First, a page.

Ben Coogan

Two judge or not two judge – that is the question

Ben Coogan

16 July 2013

Designs Patents

Two Judge Panel Hearing the Trial in Apple v Samsung – the way of the future?


On 25 February 2013, for the first time in Federal Court history, a two judge panel was appointed to determine the Apple v Samsung patent dispute [1], with Justice David Yates being appointed alongside Justice Annabelle Bennett. These hearings are ongoing and are expected to run through the remainder of 2013.

There has been surprisingly little reported on this development and the case itself has only been lightly reported on when compared with some other “mega-litigation” cases such as C7 or ASIC –v- Storm Financial.


Why a two judge panel?


The usual course in Australia is for a single judge to hear a trial. However, in this case, it has been reported that due to the volume of complexity of the matters, a second judge is required to determine the issues [2].


This is understandable given that 19 Apple patents have been sued upon. Furthermore, Samsung has a cross-claim seeking to revoke some of those patents and has also alleged that Apple has infringed some of its patents. This is huge patent infringement matter for Australia where usually only one or two patents with a small number of claims are litigated.


Commentators have suggested engaging a second judge as a useful form of case management to ‘alleviate the burdens on appellate courts’ [3]. Furthermore, it has been said that adopting an additional judge would ensure more objectivity and reduce the risk of external influences [4].


Justice Bennett and Justice Yates will hear the issues separately (which should assist in eliminating inconsistent judgments) but it is unclear as to how the final decision will be determined.


Potential pitfalls?


Having a dual panel raises interesting speculation as to how conclusions will be reached in relation to the separate issues and how the judgment will be brought together for a final decision. For instance, will there be a decision on construction of the patent first by one of the judges and then a consideration of the infringement and validity issues? An Order of Justice Bennett dated 21 June 2013 would suggest that these issues are being heard concurrently. However, it is not clear.


Evidentiary issues are a major concern, particularly in relation to cross-examination of witnesses. For example, where there are conflicting decisions on the admissibility of evidence, what is the outcome?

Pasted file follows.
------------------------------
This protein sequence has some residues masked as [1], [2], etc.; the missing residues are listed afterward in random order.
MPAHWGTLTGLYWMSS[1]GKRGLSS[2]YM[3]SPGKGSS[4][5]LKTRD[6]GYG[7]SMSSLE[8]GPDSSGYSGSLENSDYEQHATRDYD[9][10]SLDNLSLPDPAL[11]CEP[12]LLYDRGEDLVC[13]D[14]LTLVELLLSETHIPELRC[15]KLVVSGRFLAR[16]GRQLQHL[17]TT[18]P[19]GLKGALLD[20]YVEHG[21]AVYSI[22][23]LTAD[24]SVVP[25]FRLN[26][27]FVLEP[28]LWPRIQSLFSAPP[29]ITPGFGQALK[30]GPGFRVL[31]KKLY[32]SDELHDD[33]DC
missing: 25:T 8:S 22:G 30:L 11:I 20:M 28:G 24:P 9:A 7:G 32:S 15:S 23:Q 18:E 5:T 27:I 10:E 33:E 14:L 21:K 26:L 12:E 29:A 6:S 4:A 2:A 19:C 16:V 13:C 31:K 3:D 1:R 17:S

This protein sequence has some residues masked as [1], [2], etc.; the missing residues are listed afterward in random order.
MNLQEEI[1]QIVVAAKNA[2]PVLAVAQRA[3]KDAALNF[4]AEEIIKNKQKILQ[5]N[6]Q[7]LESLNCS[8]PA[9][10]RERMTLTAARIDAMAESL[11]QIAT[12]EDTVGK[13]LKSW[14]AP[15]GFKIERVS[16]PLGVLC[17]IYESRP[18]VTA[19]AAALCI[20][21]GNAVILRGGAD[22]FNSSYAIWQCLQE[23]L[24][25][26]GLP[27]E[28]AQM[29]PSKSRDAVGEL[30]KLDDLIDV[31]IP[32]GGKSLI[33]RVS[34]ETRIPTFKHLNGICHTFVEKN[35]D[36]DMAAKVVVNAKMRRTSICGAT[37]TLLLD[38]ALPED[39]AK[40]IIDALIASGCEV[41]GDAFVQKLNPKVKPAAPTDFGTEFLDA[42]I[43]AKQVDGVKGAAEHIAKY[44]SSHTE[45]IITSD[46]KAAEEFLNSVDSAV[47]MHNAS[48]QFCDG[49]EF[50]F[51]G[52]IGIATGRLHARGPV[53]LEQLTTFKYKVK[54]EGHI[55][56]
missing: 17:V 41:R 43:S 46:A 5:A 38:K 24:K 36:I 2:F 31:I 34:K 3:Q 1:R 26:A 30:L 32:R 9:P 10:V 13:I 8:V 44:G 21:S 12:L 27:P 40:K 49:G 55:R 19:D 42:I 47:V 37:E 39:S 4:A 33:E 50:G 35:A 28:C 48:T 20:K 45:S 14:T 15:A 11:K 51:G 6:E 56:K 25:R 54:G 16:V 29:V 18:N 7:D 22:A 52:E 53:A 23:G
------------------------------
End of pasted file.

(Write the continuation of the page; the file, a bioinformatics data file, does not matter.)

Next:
What does this mean in where there are hearings before Justice Yates and Justice Bennett at the same time in terms of the parties’ costs? Clearly, there must be a need for two separate legal teams – this may create ‘left hand / right hand’ issues. This must also increase the legal costs for the parties involved.


It is unclear how these, and other such issues, have been or will be reconciled by the court.


Do other countries use a two judge panel?


A two judge panel has been frequently used in South Africa [5]. It is also used in the United States of America in limited cases (not patent cases) and has been used in India on at least one occasion.


The German courts, admittedly a civil jurisdiction, use two courts in patent litigation proceedings. In this respect, we understand that there is a rather strict separation between infringement proceedings and nullity (validity) proceedings (termed dual-track proceedings). As a result, in patent litigation in Germany, two parallel law suits are common, although once a nullity suit is filed; the infringement suit may be stayed. Therefore, it is not possible to raise allegations of invalidity of the patent as a defence in the infringement court as you can in Australia. If the infringement suit is not stayed, then recent decisions bring together these two strands, requiring the same claim interpretation for infringement and validity proceedings.


There are also other countries which have a similar bifurcated patent litigation system.


So, is the two judge panel the way of the future for Australia’s mega-litigation?


The short answer is that we simply do not know enough and it is too early to tell.


However, given the Federal Court’s desire to use its resources efficiently and deliver judgments as soon as it can after trial, we are of the view that provided the judges’ roles are adequately identified and potential pitfalls are kept in mind and in hand, this method is an expeditious and a useful means of attempting to achieve this.



[1]  Apple Inc v Samsung Electronics Co Ltd

[2]  Hutchinson, J., ‘Legal twist in Apple, Samsung case’, February 26, 2013 AFR 11

[3]  The Hon Mr Justice DA Ipp, ‘Reforms to the adversarial process in Civil Litigation – Part II’ ALJ 69

[4]  Ibid

[5]  Ibid